Whakatāne Hospital Emergency Department has experienced ‘significant spikes’ in patient attendances in recent weeks with multiple 100-plus days.
“We’ve had some significant spikes in attendances recently where we have experienced a number of days around the 100 patient mark,” said Whakatāne Hospital ED Clinical Lead Tamsin Davies. By way of comparison, the average daily figure in 2018 was 60.
Tamsin issued a renewed call for those who do not need emergency treatment to keep the department for those that do.
“We would like people to ask themselves whether they really need to see an emergency doctor before coming. Those that do not need to be in ED will face significant waits as there are a lot of sick people coming through the doors at present who do, and they will get priority.”
Tamsin said the winter-type illnesses currently circulating were not only having an impact on patient numbers but also meant many hospital staff were off work sick.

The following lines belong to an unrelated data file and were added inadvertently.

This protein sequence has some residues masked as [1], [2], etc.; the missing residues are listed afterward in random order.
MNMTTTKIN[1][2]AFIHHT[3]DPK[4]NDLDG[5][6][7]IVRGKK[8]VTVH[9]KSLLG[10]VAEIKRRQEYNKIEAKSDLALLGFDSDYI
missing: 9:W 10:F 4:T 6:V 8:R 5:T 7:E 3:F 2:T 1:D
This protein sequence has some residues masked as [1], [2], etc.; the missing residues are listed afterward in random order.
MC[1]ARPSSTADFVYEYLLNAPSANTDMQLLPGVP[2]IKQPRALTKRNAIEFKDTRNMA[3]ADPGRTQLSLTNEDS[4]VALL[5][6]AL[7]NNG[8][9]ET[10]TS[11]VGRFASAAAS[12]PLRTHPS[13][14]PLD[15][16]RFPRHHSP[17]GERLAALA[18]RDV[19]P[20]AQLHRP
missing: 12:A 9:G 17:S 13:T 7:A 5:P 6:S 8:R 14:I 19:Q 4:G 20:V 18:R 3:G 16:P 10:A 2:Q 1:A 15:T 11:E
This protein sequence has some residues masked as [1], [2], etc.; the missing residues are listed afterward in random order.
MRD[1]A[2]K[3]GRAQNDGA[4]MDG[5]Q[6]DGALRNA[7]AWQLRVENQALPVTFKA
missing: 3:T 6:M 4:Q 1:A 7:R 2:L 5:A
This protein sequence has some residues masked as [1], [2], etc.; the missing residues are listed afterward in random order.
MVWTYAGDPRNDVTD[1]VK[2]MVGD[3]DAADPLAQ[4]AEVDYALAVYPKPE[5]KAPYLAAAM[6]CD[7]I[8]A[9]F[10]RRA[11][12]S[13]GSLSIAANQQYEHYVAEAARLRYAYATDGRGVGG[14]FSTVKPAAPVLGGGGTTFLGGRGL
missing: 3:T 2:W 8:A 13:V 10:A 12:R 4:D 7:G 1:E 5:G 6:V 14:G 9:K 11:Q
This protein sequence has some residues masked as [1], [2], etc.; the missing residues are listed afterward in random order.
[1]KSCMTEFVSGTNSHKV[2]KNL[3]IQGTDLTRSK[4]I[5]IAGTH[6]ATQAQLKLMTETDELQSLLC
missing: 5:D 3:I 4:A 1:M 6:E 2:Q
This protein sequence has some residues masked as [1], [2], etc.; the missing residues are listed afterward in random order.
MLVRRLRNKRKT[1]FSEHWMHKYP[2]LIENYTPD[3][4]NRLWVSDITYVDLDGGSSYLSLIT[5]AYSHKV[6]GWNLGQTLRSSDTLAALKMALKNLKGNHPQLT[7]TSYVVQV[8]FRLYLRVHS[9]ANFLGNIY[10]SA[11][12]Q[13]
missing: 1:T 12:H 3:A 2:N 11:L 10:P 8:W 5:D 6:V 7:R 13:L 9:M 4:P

“We are seeing a lot of very unwell patients but there are also those presenting to us that would be more appropriately treated by a GP or pharmacist. Those additional patients each day who do not need to be in ED can put a real strain on the staff.
“Treating those who do not need to be in ED has an impact on our care for those that do,” said Tamsin, adding that other healthcare options were available for non-emergency situations. “The ED is for emergencies.”
Other healthcare options for non-emergency situations
- Visit your family doctor (GP)
- Visit your local pharmacy
- Call Healthline on 0800 611 116 for free advice and information from a trusted health professional
- Call your family doctor (GP) for advice or information 24 hours a day, 7 days a week. Your call will be answered by a healthcare professional who will give you the advice you need